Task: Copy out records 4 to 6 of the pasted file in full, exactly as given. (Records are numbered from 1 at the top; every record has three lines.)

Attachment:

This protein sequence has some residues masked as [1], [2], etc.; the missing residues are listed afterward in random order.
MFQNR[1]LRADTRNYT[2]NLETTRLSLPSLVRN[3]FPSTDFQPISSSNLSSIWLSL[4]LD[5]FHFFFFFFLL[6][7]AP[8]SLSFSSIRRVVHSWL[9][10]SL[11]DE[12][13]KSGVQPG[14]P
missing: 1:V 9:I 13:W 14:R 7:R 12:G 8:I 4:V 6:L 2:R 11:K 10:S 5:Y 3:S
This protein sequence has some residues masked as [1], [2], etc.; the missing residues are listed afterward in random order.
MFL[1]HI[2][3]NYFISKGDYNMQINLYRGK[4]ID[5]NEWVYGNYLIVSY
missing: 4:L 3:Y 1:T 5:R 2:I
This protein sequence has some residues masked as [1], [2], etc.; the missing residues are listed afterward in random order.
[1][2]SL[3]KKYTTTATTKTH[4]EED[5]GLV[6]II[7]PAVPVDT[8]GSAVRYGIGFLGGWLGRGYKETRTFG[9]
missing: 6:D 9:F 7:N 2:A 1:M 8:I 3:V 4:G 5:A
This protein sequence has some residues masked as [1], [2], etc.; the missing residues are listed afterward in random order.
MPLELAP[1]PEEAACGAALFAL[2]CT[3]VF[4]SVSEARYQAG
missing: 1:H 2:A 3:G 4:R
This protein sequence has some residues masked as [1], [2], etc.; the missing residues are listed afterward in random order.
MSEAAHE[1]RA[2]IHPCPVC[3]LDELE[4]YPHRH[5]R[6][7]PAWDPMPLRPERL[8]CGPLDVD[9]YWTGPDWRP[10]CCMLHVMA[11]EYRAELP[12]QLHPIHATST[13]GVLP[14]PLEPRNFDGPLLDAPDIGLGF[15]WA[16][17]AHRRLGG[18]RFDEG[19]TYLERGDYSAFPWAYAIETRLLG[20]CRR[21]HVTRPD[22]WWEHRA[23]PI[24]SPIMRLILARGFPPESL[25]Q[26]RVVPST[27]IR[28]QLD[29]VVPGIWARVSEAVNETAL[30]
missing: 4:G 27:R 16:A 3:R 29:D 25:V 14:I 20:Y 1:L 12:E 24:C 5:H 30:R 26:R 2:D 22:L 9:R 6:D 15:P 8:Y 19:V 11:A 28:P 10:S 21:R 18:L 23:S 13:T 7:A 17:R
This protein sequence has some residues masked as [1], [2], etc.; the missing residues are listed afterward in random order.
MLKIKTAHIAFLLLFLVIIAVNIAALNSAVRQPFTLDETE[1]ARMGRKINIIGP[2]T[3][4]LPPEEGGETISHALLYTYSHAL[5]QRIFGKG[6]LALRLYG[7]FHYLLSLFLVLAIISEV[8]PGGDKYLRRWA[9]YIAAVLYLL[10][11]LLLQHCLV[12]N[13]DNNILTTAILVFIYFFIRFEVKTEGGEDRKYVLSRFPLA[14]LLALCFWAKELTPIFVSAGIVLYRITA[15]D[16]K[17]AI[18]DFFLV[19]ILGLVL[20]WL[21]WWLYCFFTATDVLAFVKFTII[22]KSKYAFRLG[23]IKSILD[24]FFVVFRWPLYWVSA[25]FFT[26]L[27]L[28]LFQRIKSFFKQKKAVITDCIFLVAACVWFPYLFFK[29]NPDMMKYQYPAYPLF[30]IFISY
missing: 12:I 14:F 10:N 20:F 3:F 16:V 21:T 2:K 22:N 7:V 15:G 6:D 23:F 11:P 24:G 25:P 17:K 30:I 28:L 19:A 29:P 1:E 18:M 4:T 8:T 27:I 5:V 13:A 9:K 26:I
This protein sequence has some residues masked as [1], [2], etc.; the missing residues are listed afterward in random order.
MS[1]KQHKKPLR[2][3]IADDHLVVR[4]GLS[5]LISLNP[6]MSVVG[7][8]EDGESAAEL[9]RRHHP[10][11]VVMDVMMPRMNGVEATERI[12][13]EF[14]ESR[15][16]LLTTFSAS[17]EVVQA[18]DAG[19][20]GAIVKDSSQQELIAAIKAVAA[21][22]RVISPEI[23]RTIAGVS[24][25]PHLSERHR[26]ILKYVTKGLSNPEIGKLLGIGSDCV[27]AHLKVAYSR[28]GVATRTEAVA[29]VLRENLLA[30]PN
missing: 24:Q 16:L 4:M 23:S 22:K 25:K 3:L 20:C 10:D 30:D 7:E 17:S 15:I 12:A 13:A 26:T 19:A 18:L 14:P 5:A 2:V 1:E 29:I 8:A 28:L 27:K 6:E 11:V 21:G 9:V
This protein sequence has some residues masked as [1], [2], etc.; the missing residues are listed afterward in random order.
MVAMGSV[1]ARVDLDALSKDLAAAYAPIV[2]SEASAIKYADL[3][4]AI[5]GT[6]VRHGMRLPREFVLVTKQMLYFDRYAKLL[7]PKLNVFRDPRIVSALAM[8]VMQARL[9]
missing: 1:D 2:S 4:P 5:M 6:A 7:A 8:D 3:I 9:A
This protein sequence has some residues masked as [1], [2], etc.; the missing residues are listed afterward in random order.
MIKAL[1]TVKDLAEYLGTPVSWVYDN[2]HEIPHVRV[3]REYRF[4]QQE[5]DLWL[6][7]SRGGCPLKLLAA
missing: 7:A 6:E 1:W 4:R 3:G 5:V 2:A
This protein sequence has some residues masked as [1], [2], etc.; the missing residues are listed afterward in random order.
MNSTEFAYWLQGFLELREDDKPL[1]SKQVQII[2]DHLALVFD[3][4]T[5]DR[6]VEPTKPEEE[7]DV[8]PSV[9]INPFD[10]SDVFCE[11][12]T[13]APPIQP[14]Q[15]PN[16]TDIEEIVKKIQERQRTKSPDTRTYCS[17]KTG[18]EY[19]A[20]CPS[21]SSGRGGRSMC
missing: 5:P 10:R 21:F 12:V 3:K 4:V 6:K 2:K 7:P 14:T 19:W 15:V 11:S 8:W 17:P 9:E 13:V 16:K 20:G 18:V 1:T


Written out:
This protein sequence has some residues masked as [1], [2], etc.; the missing residues are listed afterward in random order.
MPLELAP[1]PEEAACGAALFAL[2]CT[3]VF[4]SVSEARYQAG
missing: 1:H 2:A 3:G 4:R
This protein sequence has some residues masked as [1], [2], etc.; the missing residues are listed afterward in random order.
MSEAAHE[1]RA[2]IHPCPVC[3]LDELE[4]YPHRH[5]R[6][7]PAWDPMPLRPERL[8]CGPLDVD[9]YWTGPDWRP[10]CCMLHVMA[11]EYRAELP[12]QLHPIHATST[13]GVLP[14]PLEPRNFDGPLLDAPDIGLGF[15]WA[16][17]AHRRLGG[18]RFDEG[19]TYLERGDYSAFPWAYAIETRLLG[20]CRR[21]HVTRPD[22]WWEHRA[23]PI[24]SPIMRLILARGFPPESL[25]Q[26]RVVPST[27]IR[28]QLD[29]VVPGIWARVSEAVNETAL[30]
missing: 4:G 27:R 16:A 3:R 29:D 25:V 14:I 20:Y 1:L 12:E 24:C 5:H 30:R 26:R 2:D 22:L 9:R 6:D 15:P 8:Y 19:V 11:A 28:P 10:S 21:R 18:L 23:S 13:T 7:A 17:R
This protein sequence has some residues masked as [1], [2], etc.; the missing residues are listed afterward in random order.
MLKIKTAHIAFLLLFLVIIAVNIAALNSAVRQPFTLDETE[1]ARMGRKINIIGP[2]T[3][4]LPPEEGGETISHALLYTYSHAL[5]QRIFGKG[6]LALRLYG[7]FHYLLSLFLVLAIISEV[8]PGGDKYLRRWA[9]YIAAVLYLL[10][11]LLLQHCLV[12]N[13]DNNILTTAILVFIYFFIRFEVKTEGGEDRKYVLSRFPLA[14]LLALCFWAKELTPIFVSAGIVLYRITA[15]D[16]K[17]AI[18]DFFLV[19]ILGLVL[20]WL[21]WWLYCFFTATDVLAFVKFTII[22]KSKYAFRLG[23]IKSILD[24]FFVVFRWPLYWVSA[25]FFT[26]L[27]L[28]LFQRIKSFFKQKKAVITDCIFLVAACVWFPYLFFK[29]NPDMMKYQYPAYPLF[30]IFISY
missing: 12:I 14:F 10:N 20:F 3:F 16:V 21:T 2:K 22:N 7:V 15:G 6:D 23:F 11:P 24:G 25:P 17:K 30:I 28:L 19:A 29:P 1:E 18:M 4:T 8:T 27:I 5:V 13:A 9:K 26:I